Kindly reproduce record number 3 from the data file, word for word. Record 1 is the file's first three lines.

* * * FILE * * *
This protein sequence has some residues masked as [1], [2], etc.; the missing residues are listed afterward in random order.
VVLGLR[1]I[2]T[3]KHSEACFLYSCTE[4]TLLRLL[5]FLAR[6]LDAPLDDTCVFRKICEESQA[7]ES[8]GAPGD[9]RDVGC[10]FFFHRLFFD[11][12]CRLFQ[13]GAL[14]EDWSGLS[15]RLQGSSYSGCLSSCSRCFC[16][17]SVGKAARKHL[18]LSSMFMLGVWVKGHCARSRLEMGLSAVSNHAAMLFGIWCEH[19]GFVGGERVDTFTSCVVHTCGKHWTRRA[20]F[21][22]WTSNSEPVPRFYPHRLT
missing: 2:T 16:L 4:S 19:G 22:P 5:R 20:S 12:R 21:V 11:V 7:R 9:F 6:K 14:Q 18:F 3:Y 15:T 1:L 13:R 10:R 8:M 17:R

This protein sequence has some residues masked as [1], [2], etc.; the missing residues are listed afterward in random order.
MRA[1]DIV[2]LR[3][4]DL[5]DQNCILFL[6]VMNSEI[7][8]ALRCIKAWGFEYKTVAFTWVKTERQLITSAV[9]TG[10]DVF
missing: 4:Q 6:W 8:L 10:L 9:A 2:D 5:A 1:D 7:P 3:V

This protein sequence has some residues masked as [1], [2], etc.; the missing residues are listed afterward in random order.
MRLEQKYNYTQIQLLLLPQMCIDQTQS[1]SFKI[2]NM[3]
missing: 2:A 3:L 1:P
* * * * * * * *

This protein sequence has some residues masked as [1], [2], etc.; the missing residues are listed afterward in random order.
MRLEQKYNYTQIQLLLLPQMCIDQTQS[1]SFKI[2]NM[3]
missing: 2:A 3:L 1:P